The 2019 Australian Infrastructure Audit has examined some of the challenges faced by Australia’s waste sector, including growing pressure due to population growth, export bans and heightened environmental awareness.
The audit, released 13 August, also considers the energy, transport, telecommunications, water and social infrastructure sectors and outlines Australia’s challenges and growth opportunities over the next 15 years.
According to the audit report, Australia is one of the world’s largest waste generators, producing 9 per cent more waste per person than comparable countries.
“We have achieved limited progress on waste reduction or on recycling more waste material back into useful products,” the report reads.
“Our waste management is often poorly planned, and the sector is under increased pressure as waste generation increases and the capacity of infrastructure declines.”
The report highlights a lack of mature markets for private investment in recycling and waste disposal.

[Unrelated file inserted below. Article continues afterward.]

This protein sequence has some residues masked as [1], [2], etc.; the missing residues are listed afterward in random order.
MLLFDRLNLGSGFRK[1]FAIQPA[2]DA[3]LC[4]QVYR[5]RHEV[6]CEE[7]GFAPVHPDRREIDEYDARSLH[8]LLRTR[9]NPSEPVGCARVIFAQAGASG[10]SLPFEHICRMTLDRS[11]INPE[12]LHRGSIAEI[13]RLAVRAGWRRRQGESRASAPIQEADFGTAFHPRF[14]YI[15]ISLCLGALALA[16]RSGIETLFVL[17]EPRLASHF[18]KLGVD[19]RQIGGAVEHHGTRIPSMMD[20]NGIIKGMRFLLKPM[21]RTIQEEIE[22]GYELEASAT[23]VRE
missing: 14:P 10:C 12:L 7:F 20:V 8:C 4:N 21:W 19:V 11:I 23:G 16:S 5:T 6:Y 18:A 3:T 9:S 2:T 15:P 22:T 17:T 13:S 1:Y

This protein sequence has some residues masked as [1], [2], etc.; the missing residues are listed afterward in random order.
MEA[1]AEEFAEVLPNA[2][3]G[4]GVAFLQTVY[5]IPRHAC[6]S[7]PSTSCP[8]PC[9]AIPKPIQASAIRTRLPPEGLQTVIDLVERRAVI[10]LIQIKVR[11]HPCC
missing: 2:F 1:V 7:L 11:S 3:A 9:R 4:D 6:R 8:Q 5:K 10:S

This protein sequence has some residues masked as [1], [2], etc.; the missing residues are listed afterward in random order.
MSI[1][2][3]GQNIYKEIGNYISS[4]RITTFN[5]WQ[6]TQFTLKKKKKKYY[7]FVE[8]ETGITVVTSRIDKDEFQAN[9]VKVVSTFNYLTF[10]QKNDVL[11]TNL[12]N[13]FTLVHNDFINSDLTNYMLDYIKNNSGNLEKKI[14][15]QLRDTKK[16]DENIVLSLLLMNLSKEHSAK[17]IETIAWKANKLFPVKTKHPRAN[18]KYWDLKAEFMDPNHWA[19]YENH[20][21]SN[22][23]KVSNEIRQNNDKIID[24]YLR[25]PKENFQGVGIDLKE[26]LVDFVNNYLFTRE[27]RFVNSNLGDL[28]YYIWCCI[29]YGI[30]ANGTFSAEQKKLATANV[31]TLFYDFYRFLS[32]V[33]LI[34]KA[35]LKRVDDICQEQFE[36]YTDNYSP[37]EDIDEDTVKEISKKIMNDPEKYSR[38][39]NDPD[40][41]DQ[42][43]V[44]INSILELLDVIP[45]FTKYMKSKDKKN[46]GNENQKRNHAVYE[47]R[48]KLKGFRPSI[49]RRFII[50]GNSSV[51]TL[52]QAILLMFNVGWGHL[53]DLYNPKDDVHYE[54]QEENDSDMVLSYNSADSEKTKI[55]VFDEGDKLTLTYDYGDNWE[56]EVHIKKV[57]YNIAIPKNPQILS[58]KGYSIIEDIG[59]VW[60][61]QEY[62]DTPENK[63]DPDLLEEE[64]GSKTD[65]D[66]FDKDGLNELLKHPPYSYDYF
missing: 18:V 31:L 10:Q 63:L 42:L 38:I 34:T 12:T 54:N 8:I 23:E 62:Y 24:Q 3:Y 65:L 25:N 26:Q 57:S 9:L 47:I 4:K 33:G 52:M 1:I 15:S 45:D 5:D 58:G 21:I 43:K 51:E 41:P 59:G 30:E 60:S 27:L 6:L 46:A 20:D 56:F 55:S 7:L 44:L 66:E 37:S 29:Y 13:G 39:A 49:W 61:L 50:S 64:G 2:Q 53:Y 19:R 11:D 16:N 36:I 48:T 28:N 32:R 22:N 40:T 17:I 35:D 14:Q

“There is a chance to capitalise on increased demand for recycled products and larger economies of scale as waste generation increases,” the report reads.
“Developing a domestic market could improve recycling rates and the sustainability of Australia’s waste disposal.”
The report also explores the limited number of new waste facilities, waste transportation challenges and patchwork government regulation.
“New solutions are needed, yet the market settings required to achieve the best outcomes have been slow to crystallise,” the report reads.
“More will need to be done to ensure the right mix of waste management and infrastructure assets is deployed.”
To meet Australia’s long-term needs, the report argues significant investment is needed in waste recovery and reprocessing infrastructure.
“Such investment could also stimulate local economic activity through the creation of jobs, new products and tax revenue, while retaining valuable resources within the local economy and reducing reliance on virgin materials,” the report reads.
“Greater commercial focus on the development of waste markets could encourage greater innovation in the sector, complementing existing priorities of pollution control.”